5) The race for unearned income. Invest in reality. The corporates are not dead yet.

Most of the world's valuable assets are owned by major companies. Governments own diverse public monopolies, chief among them being their right to collect taxes and to hold public land. Safe Government Bonds do not greatly increase in value but do pay interest.


As OECD countries change their breeding habits, for example the UK and Italy are now below replacement levels at 1.6 children per family, and as we all are increasingly reluctant to die on time; and as technology automatically creates ever greater amounts of real wealth (houses, tables, food, cars, clothes, TV's etc) with fewer jobs, an ageing population, sold on and fixed on the idea of early retirement, is applying its capital to acquire unearned income. The basic economic problem is too much capital chasing too little unearned income to support as much as 30 years of retirement in an ever shrinking job market. All unearned income is governed by the Bank Base Rate - still high in the UK compared to the USA, Europe and Japan (buy sterling to get the highest interest in a safe currency).


The Information Society makes the problem more acute. The minute one of us would-be-capitalists finds a good investment, the whole world wants to join in, swamps the source of our retirement income and wrecks our hopes. As investors are frightened away from the Stock Markets by bent accountants supporting insatiably greedy managers, share prices falter and fall, making the dividends a better return, attracting buyers. Those who quit the stock markets may buy houses to rent out. This has been particularly encouraged in the UK to provide more rented accommodation but currently it is overcooked, with more houses for rent than (good) tenants, so rental incomes are falling.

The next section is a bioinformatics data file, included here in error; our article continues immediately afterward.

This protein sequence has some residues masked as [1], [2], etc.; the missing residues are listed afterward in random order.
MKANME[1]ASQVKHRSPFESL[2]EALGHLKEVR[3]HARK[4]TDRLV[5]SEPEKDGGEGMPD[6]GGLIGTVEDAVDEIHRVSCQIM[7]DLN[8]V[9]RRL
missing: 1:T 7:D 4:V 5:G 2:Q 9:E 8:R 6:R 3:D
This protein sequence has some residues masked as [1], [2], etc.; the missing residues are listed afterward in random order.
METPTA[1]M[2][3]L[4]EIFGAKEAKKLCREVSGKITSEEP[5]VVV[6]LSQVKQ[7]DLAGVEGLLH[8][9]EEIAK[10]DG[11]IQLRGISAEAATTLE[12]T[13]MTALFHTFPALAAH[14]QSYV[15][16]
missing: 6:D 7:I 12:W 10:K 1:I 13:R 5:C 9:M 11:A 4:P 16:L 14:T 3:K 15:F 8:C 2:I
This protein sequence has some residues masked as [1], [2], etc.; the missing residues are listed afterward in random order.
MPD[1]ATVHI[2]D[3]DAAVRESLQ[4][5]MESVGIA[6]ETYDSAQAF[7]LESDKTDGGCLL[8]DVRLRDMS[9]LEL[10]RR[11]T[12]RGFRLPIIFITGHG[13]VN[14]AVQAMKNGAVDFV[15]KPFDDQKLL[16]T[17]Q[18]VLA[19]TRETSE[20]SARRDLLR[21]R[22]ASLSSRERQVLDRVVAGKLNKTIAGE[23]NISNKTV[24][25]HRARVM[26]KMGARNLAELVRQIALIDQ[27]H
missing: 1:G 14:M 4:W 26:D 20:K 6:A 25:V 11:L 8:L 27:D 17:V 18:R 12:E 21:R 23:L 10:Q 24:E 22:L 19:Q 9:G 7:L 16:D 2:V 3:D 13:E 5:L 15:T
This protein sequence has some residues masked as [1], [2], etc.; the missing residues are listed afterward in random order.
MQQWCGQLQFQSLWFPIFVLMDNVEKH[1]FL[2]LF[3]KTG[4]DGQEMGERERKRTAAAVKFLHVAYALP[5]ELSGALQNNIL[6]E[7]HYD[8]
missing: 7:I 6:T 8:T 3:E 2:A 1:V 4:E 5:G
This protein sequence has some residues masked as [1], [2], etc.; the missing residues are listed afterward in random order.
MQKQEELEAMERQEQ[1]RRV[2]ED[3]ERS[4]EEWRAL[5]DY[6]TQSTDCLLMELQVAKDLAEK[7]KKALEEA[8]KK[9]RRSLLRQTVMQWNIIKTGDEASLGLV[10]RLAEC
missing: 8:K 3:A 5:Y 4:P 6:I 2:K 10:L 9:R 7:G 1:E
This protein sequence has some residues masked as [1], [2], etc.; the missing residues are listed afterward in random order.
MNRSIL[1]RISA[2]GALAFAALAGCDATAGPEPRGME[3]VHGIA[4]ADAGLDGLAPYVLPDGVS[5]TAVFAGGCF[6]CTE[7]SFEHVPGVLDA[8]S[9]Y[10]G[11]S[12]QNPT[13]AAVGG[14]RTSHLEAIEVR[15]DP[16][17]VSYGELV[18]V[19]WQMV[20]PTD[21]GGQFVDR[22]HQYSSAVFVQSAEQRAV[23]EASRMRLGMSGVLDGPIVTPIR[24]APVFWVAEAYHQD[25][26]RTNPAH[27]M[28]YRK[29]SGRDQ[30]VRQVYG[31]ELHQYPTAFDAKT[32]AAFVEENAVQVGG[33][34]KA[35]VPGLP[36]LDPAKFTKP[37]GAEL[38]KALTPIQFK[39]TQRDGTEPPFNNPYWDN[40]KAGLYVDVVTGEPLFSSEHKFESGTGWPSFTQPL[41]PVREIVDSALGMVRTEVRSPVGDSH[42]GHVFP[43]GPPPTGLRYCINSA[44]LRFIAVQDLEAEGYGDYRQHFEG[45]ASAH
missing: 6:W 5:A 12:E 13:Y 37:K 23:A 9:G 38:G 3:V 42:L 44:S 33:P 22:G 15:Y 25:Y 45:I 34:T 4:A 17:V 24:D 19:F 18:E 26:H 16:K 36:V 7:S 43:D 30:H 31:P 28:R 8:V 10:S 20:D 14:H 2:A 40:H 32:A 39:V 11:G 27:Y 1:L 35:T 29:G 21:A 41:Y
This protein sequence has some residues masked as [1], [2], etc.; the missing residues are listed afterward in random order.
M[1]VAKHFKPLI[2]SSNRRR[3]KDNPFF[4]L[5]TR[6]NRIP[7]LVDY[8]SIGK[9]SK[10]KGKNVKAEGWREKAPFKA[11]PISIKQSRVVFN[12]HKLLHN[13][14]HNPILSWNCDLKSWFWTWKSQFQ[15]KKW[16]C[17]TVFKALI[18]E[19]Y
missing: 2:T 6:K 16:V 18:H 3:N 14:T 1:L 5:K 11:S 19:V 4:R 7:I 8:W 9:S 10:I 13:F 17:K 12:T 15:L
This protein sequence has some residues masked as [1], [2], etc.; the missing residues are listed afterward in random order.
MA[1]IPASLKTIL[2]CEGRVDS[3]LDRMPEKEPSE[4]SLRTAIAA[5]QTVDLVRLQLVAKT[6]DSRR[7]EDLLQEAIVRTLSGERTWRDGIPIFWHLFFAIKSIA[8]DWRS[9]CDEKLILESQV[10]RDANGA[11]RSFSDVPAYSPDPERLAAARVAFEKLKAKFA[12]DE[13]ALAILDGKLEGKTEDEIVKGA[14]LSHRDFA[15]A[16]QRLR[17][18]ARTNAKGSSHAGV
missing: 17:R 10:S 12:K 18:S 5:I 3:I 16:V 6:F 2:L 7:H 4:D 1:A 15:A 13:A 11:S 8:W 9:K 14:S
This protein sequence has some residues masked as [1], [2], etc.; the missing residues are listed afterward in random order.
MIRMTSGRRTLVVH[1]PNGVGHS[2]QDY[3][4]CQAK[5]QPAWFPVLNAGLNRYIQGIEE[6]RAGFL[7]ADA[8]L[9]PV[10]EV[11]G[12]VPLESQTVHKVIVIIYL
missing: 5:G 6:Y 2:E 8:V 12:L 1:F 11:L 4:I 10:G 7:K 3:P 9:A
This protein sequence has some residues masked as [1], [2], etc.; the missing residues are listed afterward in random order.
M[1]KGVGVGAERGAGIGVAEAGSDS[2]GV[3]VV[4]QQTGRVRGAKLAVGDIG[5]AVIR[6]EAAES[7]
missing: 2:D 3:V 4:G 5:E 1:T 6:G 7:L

In the medium and long term the best bet is to invest, for the long term, into the shares of stable, working corporations. These, properly managed and accurately reporting results, will yield a sensible dividend and steady growth in the share price (look back over the past 25 years).Apart from owning your own business - and probably running it until you drop - investing in the major companies is the safest way to proceed. Most have secure Balance Sheets of real, fixed assets that increase in value. Make sure they do not have lurking Class-Action problems (tobacco, Bophal etc) that will bankrupt them. Borrowing to make an investment and a quick buck is however perilous and like all betting is doomed to fail. Property is a safe option, but needs intensive management (hard work) and can be subject to long capital value cycles.


Oct 01 - USA Stats from ITAC show 28.8M USA teleworkers, 20% of the workforce. The WSJ (Apr 02) report 25.2M & that 30% of 100+ organisations telework. DataMonitor reports 16%(4m)in the UK are "homeworkers". The EU forecasts 16%-18% by 2006.


Noel Hodson, Director

SW2000 Telework Studies

CEO, Experts Unlimited

Director, The International Telework Association and Council (ITAC)

14 Brookside OXFORD OX3 7PK, UK

Tel +44(0)1865 760994 fax 764520